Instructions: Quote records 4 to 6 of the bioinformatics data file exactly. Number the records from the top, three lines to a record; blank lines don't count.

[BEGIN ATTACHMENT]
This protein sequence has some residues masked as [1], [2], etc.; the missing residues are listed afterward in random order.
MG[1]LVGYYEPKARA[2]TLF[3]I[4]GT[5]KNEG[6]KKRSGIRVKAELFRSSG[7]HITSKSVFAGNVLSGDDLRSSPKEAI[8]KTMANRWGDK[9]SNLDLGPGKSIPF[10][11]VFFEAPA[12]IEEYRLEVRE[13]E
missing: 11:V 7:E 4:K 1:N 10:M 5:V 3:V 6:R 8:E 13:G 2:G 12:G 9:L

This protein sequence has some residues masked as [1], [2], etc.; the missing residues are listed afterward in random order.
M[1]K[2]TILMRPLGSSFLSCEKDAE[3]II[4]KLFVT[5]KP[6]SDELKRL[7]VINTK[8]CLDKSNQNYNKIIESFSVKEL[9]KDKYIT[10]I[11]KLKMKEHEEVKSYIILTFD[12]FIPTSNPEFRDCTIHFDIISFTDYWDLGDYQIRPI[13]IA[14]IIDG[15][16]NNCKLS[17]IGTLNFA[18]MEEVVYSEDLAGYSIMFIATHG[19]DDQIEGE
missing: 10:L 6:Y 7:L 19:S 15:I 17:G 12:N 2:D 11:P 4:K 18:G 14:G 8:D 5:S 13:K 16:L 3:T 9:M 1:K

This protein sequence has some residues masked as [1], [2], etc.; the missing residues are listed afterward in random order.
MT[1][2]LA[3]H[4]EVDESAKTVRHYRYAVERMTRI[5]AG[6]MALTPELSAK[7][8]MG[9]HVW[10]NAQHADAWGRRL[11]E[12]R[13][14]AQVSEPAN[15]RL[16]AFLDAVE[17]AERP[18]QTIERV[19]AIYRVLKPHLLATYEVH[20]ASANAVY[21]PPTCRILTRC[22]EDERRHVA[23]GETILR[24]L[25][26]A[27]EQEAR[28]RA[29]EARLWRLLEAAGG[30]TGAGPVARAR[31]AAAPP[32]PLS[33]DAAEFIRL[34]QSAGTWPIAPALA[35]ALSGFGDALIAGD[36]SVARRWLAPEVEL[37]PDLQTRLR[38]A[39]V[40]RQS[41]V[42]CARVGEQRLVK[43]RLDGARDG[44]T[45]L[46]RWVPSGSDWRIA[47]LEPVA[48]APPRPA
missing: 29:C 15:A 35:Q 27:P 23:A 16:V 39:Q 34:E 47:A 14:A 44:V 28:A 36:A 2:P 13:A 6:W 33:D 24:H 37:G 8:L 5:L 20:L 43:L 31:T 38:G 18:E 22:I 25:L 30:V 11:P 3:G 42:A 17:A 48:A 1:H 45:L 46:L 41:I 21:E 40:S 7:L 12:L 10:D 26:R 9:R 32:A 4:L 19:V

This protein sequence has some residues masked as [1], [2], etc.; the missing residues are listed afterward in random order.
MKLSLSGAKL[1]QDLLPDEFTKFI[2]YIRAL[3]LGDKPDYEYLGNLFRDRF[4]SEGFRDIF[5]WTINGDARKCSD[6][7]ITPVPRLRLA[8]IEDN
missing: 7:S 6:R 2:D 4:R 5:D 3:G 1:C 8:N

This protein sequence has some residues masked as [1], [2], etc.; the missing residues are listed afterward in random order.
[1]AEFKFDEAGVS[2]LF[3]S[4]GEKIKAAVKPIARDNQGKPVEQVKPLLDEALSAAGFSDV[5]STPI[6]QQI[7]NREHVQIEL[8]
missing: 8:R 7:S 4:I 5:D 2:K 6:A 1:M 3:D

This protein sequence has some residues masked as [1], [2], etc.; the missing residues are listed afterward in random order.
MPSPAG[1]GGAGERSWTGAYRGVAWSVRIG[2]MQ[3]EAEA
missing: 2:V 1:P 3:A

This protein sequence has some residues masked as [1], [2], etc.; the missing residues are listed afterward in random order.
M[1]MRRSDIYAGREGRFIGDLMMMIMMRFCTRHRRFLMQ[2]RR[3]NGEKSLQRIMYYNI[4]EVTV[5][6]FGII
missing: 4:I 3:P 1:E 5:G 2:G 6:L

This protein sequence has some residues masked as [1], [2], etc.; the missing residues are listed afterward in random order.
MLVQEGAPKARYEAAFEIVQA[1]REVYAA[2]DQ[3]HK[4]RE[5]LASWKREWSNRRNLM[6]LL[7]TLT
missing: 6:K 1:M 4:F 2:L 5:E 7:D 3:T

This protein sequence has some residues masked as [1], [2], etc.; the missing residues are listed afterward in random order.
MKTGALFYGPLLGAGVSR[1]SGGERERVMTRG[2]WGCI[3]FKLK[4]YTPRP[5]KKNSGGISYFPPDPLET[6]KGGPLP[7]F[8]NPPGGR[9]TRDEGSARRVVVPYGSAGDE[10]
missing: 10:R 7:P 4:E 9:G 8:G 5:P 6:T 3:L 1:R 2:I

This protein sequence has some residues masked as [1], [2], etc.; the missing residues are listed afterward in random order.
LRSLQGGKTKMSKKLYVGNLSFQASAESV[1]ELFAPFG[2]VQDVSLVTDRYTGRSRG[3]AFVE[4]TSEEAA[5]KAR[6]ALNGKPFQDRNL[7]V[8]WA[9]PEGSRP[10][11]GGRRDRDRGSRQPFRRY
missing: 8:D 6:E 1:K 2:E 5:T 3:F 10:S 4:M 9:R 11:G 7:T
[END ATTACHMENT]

This protein sequence has some residues masked as [1], [2], etc.; the missing residues are listed afterward in random order.
MKLSLSGAKL[1]QDLLPDEFTKFI[2]YIRAL[3]LGDKPDYEYLGNLFRDRF[4]SEGFRDIF[5]WTINGDARKCSD[6][7]ITPVPRLRLA[8]IEDN
missing: 7:S 6:R 2:D 4:R 5:D 3:G 1:C 8:N

This protein sequence has some residues masked as [1], [2], etc.; the missing residues are listed afterward in random order.
[1]AEFKFDEAGVS[2]LF[3]S[4]GEKIKAAVKPIARDNQGKPVEQVKPLLDEALSAAGFSDV[5]STPI[6]QQI[7]NREHVQIEL[8]
missing: 8:R 7:S 4:I 5:D 2:K 6:A 1:M 3:D

This protein sequence has some residues masked as [1], [2], etc.; the missing residues are listed afterward in random order.
MPSPAG[1]GGAGERSWTGAYRGVAWSVRIG[2]MQ[3]EAEA
missing: 2:V 1:P 3:A